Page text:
By Laronica Conway
During the October 24 chat, members of the #LCSM chat community participated in an hour-long brainstorming session about combining advocacy and social media to increase lung cancer awareness.
It was a fast exchange of great ideas and it was a great opportunity to hear from those who advocate for lung cancer on a daily basis. We’ve got a long way to go but we all agreed that it will take a grassroots effort to increase awareness and change the public’s perception of lung cancer. Hopefully, by changing the perception we can remove the stigma, increase funding for research and provide hope to lung cancer patients and their families.
Below is a quick recap of the chat. You can find the full transcript here, courtesy of Symplur.
Question 1: What are the most important messages we need to communicate to the public about lung cancer?
We discussed several key messages about lung cancer, but a clear message emerged early in the chat: everyone is at risk and anyone can get lung cancer. We also focused on some harsh, but significantly important stats: lung cancer is the number one cancer killer and it kills more people than breast, colon and prostate cancers combined. And it doesn’t matter if a person smoked; no one deserves to die from lung cancer. Advocating early screening, educating about environmental risks and providing more information about symptoms are also vitally important messages we need to share with the public.
Question 2: How can we use Facebook, Twitter and other social media to raise lung cancer awareness?
Many of us spend a lot of time using social media sites like Facebook and Twitter to communicate with friends, read the news or keep up with the latest fashion trends. But we could also use those sites to promote awareness and educate others about lung cancer. For some, using Facebook might be easier than Twitter or Instagram. Or, spending time on Google+, LinkedIn or Pinterest might make more sense for others. There are plenty of social media sites with a myriad of options in which to communicate significant messages. Regardless of the platform chosen, all efforts to educate about lung cancer need to be unified, using a strong, collective voice. It was also suggested that these efforts be visual, moving across all sites with the same direct messages. Everyone agreed that one good way to gain traction for these messages would be to recruit individuals in the media, journalists or other public figures, to help us tell our stories. These individuals should have direct access to the general public and have a stellar reputation for disclosing the truth and educating others about delicate and difficult subject matters.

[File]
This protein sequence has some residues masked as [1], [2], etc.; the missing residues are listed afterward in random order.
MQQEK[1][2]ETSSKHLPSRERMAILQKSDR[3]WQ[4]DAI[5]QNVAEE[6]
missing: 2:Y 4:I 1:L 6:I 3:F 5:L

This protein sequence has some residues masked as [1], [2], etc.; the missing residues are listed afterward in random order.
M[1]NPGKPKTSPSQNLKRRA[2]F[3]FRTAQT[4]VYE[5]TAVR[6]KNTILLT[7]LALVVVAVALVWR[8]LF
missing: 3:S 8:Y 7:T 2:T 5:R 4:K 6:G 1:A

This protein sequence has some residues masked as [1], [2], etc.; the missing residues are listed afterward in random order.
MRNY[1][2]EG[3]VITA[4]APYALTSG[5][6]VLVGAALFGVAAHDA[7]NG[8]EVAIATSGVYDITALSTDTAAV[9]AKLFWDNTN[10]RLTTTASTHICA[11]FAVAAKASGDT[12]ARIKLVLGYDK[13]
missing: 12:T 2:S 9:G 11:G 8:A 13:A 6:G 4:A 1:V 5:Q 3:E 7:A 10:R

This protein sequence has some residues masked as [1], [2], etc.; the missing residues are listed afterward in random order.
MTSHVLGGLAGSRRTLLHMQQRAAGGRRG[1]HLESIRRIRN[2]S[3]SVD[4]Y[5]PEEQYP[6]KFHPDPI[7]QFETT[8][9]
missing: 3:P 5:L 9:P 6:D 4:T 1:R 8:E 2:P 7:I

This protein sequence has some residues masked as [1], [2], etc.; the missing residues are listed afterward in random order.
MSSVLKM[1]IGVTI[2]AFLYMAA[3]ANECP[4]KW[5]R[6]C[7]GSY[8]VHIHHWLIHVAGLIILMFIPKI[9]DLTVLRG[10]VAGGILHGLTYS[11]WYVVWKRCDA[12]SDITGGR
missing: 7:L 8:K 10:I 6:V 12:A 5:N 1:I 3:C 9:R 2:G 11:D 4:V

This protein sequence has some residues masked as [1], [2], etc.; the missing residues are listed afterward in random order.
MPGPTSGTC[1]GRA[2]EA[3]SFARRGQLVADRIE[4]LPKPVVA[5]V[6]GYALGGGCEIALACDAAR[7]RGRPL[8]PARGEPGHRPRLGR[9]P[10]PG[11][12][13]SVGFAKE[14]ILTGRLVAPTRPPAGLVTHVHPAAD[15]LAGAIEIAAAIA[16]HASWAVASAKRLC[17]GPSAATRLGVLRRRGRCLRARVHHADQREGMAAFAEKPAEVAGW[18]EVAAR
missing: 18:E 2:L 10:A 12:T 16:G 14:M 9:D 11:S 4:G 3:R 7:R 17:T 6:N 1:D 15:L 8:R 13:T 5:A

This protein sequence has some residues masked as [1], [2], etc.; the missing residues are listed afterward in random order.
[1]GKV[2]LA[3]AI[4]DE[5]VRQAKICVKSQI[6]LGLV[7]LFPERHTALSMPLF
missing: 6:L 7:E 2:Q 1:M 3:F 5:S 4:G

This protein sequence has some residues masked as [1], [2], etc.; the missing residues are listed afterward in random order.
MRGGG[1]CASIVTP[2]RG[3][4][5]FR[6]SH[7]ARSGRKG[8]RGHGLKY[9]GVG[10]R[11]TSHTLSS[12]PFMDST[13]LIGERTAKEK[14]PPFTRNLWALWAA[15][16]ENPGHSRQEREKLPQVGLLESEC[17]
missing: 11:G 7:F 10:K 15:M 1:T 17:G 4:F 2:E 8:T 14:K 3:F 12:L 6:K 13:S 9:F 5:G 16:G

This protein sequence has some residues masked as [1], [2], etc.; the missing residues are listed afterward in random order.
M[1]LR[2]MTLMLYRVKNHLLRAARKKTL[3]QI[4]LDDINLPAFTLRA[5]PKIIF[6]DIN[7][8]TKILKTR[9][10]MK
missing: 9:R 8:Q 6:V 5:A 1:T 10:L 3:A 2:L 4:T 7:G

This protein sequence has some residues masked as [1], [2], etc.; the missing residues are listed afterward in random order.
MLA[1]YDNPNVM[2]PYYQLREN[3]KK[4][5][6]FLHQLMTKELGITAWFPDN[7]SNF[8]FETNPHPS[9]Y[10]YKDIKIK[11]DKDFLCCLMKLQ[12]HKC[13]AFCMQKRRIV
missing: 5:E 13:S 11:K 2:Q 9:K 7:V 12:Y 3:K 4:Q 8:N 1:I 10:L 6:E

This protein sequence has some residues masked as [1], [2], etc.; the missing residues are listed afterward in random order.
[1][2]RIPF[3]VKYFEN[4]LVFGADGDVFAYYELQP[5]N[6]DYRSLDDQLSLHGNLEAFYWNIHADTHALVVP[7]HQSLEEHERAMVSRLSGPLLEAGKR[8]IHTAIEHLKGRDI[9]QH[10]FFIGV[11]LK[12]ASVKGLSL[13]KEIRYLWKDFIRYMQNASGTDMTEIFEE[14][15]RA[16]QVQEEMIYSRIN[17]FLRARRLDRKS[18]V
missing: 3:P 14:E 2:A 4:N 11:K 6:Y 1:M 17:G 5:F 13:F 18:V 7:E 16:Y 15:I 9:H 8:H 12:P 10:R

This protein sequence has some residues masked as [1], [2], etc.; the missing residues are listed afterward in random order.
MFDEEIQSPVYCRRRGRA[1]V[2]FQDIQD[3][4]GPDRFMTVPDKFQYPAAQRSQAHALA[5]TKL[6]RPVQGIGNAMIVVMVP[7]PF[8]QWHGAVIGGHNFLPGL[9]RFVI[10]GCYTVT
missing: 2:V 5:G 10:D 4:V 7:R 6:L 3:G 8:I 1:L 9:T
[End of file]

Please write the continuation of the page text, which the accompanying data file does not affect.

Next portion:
Question 3: What can we do to stir media & business interest in Lung Cancer Awareness Month?
One way to increase awareness, especially during November, is to provide education and facts about lung cancer. Those participating in the chat agreed to compile a list of lung cancer facts and share a different fact every day in the month of November. We would ask the lung cancer community to use these facts on their social media platform of choice, ensuring concise and accurate message dissemination. Also, while sharing these facts we could also share more personal stories, which would put a “face” on the disease.
Many of us agreed to contact local and national media via Twitter and email (or whatever platform is easier) to share personal stories and facts and to encourage them to write articles during lung cancer awareness month. And it doesn’t just have to be national or local media; anyone with a blog or website could also help spread awareness about lung cancer. To make people aware we have to share. Share your stories and share the facts.
Now is the time to change people’s perception of lung cancer and lung cancer patients. We can do this if everyone does their part to share the facts and eliminate the stigma.
As we said in the last blog post, the theme of the 8 PM Eastern (5 PM Pacific) 10/24 #LCSM Chat on Twitter will be “Social Media & Lung Cancer Advocacy: What Can I Do?”
The co-moderators @louisianagirl91 (Laronica Conway, a lung cancer advocate) and @JFreemanDaily (Janet Freeman-Daily, a lung cancer patient) will follow this format:
Please introduce yourself with a tweet. If you plan to follow without participating, post a tweet saying “#lcsm” only. The moderators will briefly introduce the theme and greet participants.
The moderators will post questions at about 15 minutes intervals. The questions will be labeled Q1, Q2, and Q3. It helps everyone to follow the discussion if you reply using the question number.
Q1: What are the most important messages we need to communicate to the public about lung cancer?
Q2: How can we use Facebook, Twitter & other social media to raise lung cancer awareness?
Q3: What can we do to stir media & business interest in Lung Cancer Awareness Month?
Parting Thoughts and Wrap Up
The chat transcript will be posted on Twitter and #LCSM Chat site about 5 minutes after the chat concludes. We look forward to seeing you on Twitter!
Recent Lung Cancer Social Media (#LCSM) chats have focused on medical topics. Collaboration to get better treatments to patients sooner is an important part of #LCSM, but it’s not all we’re about.
#LCSM is also about helping patients and families on a lung cancer journey, ending the stigma, and advocating to increase support for lung cancer patients and research.
Accordingly, the next chat will focus on lung cancer patients, families, and advocates rather than medical topics. The topic will be “Social Media & Lung Cancer Advocacy: What Can I Do?” moderated by Laronica Conway, an LC advocate, and Janet Freeman-Daily, an LC patient (Squanch from Inspire.com). The chat will be held Thursday, October 24, at 8 PM Eastern (5 PM Pacific).
Please send ideas for future #LCSM chat topics to email@example.com.
Looking forward to seeing you on Twitter!